I loved The Sympathizer. I found the story of the duality and duplicity of the half-French, half-Vietnamese counterspy original and irresistible, and it was one of my favourite books of the year in which I read it.
So, I was excited about its sequel, The Committed, and right away, I was drawn into the book, which skilfully reminds the reader of the plot of the previous book, while arriving, literally, in new territory: Paris.
I had a Zoom cocktail with a friend at this time, and told him what I was reading (we always talk about books). He said he didn’t like The Sympathizer, partly because he would prefer to read accounts from the time by those who had experienced the Vietnam War, rather than this interpretation from a writer at a further remove. But he also said he found the book really overwritten.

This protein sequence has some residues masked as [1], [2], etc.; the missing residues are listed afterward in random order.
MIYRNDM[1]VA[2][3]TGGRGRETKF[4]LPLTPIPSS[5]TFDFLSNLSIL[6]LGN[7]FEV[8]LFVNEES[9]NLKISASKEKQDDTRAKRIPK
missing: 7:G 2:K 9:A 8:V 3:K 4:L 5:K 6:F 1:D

Damn it! I hated that. Because when I returned to the book, I also found it overwritten.
And wonderfully jammed with ideas and a page-turner and engaging. As messy as a Tarantino climax. And yes, overwritten.
So, when I finished the book, I thought I’d see what others thought. And fancy that, the first review I find, by Dwight Garner in the New York Times, describes the first 100 pages as ‘better than anything in the first novel’ and then … overwritten … and ‘shaggy, shaggy, shaggy’. So, I’m thinking that I was right to fall into this novel right away, and that my perceptions at mid-stage were also correct (and found it spooky that my feelings about the book were so well-expressed by Garner).
It’s a wonderful mess of a novel, The Committed, and it’s about something. The author is smart and studied and presents important ideas and serious, searing questions with a narrator who you can’t take your eyes off. I appreciated learning more about the Viet Nam war and its aftermath, but more than that, the political context and ideologies and moral and intellectual struggle. The many ideas. The intelligence with which they are presented. The bravery and bravado.
I recommend reading both books. Jump in. Strap yourself down. And go along for the ride.